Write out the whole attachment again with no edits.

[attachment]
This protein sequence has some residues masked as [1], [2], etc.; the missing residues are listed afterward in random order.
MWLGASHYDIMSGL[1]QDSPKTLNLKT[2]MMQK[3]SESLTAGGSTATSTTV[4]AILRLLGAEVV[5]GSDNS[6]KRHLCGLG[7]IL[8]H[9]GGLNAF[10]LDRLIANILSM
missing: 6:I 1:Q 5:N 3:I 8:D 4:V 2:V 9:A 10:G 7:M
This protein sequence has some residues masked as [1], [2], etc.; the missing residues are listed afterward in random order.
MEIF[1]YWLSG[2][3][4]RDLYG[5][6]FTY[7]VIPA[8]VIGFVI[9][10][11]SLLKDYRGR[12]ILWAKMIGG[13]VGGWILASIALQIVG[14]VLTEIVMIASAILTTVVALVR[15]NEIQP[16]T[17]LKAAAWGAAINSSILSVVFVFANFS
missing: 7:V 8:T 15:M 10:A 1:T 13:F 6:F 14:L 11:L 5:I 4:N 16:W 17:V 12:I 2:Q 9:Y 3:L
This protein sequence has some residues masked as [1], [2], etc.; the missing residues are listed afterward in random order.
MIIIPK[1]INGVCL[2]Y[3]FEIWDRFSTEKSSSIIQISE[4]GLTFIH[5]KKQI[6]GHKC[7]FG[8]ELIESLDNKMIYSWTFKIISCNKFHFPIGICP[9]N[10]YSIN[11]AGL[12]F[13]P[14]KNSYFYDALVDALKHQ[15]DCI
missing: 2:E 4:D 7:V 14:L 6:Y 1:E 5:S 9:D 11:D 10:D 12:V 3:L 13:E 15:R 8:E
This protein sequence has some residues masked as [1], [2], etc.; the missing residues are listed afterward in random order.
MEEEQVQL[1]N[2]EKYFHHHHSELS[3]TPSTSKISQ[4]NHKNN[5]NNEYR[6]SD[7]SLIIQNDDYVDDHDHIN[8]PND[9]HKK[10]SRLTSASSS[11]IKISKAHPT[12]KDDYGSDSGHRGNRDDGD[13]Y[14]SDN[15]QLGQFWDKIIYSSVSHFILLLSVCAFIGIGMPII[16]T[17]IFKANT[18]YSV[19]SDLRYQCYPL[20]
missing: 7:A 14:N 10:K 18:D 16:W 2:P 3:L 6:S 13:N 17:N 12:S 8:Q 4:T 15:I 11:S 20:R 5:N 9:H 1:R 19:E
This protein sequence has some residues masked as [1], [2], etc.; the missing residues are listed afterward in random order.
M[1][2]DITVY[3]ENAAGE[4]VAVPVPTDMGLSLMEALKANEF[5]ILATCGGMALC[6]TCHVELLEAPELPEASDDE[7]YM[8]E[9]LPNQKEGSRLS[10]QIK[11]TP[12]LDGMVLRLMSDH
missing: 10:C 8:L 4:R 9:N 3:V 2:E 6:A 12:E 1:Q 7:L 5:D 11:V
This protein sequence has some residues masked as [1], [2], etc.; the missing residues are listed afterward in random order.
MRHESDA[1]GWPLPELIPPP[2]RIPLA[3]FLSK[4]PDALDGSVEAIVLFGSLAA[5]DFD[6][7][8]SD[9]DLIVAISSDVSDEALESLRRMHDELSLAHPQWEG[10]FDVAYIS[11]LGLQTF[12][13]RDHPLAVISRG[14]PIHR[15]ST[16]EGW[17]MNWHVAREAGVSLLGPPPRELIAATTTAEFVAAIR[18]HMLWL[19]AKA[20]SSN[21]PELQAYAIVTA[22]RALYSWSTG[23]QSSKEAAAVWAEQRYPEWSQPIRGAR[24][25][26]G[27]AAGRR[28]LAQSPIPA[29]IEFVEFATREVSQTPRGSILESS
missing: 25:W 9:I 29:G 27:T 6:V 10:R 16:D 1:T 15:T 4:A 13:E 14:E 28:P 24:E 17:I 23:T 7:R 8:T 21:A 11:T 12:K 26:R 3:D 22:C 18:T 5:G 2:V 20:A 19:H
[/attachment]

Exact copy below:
This protein sequence has some residues masked as [1], [2], etc.; the missing residues are listed afterward in random order.
MWLGASHYDIMSGL[1]QDSPKTLNLKT[2]MMQK[3]SESLTAGGSTATSTTV[4]AILRLLGAEVV[5]GSDNS[6]KRHLCGLG[7]IL[8]H[9]GGLNAF[10]LDRLIANILSM
missing: 6:I 1:Q 5:N 3:I 8:D 4:V 2:V 9:A 10:G 7:M
This protein sequence has some residues masked as [1], [2], etc.; the missing residues are listed afterward in random order.
MEIF[1]YWLSG[2][3][4]RDLYG[5][6]FTY[7]VIPA[8]VIGFVI[9][10][11]SLLKDYRGR[12]ILWAKMIGG[13]VGGWILASIALQIVG[14]VLTEIVMIASAILTTVVALVR[15]NEIQP[16]T[17]LKAAAWGAAINSSILSVVFVFANFS
missing: 7:V 8:T 15:M 10:A 1:T 13:F 6:F 14:L 11:L 5:I 4:N 16:W 17:V 12:I 2:Q 9:Y 3:L
This protein sequence has some residues masked as [1], [2], etc.; the missing residues are listed afterward in random order.
MIIIPK[1]INGVCL[2]Y[3]FEIWDRFSTEKSSSIIQISE[4]GLTFIH[5]KKQI[6]GHKC[7]FG[8]ELIESLDNKMIYSWTFKIISCNKFHFPIGICP[9]N[10]YSIN[11]AGL[12]F[13]P[14]KNSYFYDALVDALKHQ[15]DCI
missing: 2:E 4:D 7:V 14:L 6:Y 1:E 5:S 9:D 11:D 10:D 12:V 3:L 13:E 15:R 8:E
This protein sequence has some residues masked as [1], [2], etc.; the missing residues are listed afterward in random order.
MEEEQVQL[1]N[2]EKYFHHHHSELS[3]TPSTSKISQ[4]NHKNN[5]NNEYR[6]SD[7]SLIIQNDDYVDDHDHIN[8]PND[9]HKK[10]SRLTSASSS[11]IKISKAHPT[12]KDDYGSDSGHRGNRDDGD[13]Y[14]SDN[15]QLGQFWDKIIYSSVSHFILLLSVCAFIGIGMPII[16]T[17]IFKANT[18]YSV[19]SDLRYQCYPL[20]
missing: 7:A 14:N 10:K 18:D 16:W 2:P 3:L 6:S 13:N 17:N 12:S 8:Q 4:T 15:I 11:S 20:R 5:N 9:H 1:R 19:E
This protein sequence has some residues masked as [1], [2], etc.; the missing residues are listed afterward in random order.
M[1][2]DITVY[3]ENAAGE[4]VAVPVPTDMGLSLMEALKANEF[5]ILATCGGMALC[6]TCHVELLEAPELPEASDDE[7]YM[8]E[9]LPNQKEGSRLS[10]QIK[11]TP[12]LDGMVLRLMSDH
missing: 10:C 8:L 4:R 9:N 3:V 2:E 6:A 12:E 1:Q 7:L 5:D 11:V
This protein sequence has some residues masked as [1], [2], etc.; the missing residues are listed afterward in random order.
MRHESDA[1]GWPLPELIPPP[2]RIPLA[3]FLSK[4]PDALDGSVEAIVLFGSLAA[5]DFD[6][7][8]SD[9]DLIVAISSDVSDEALESLRRMHDELSLAHPQWEG[10]FDVAYIS[11]LGLQTF[12][13]RDHPLAVISRG[14]PIHR[15]ST[16]EGW[17]MNWHVAREAGVSLLGPPPRELIAATTTAEFVAAIR[18]HMLWL[19]AKA[20]SSN[21]PELQAYAIVTA[22]RALYSWSTG[23]QSSKEAAAVWAEQRYPEWSQPIRGAR[24][25][26]G[27]AAGRR[28]LAQSPIPA[29]IEFVEFATREVSQTPRGSILESS
missing: 25:W 9:I 29:G 27:T 6:V 10:R 16:D 1:T 15:T 4:A 13:E 14:E 28:P 24:E 17:I 23:T 7:R 8:T 21:A 11:T 12:K 26:R 3:D 22:C 18:T 5:G 2:V 20:A 19:H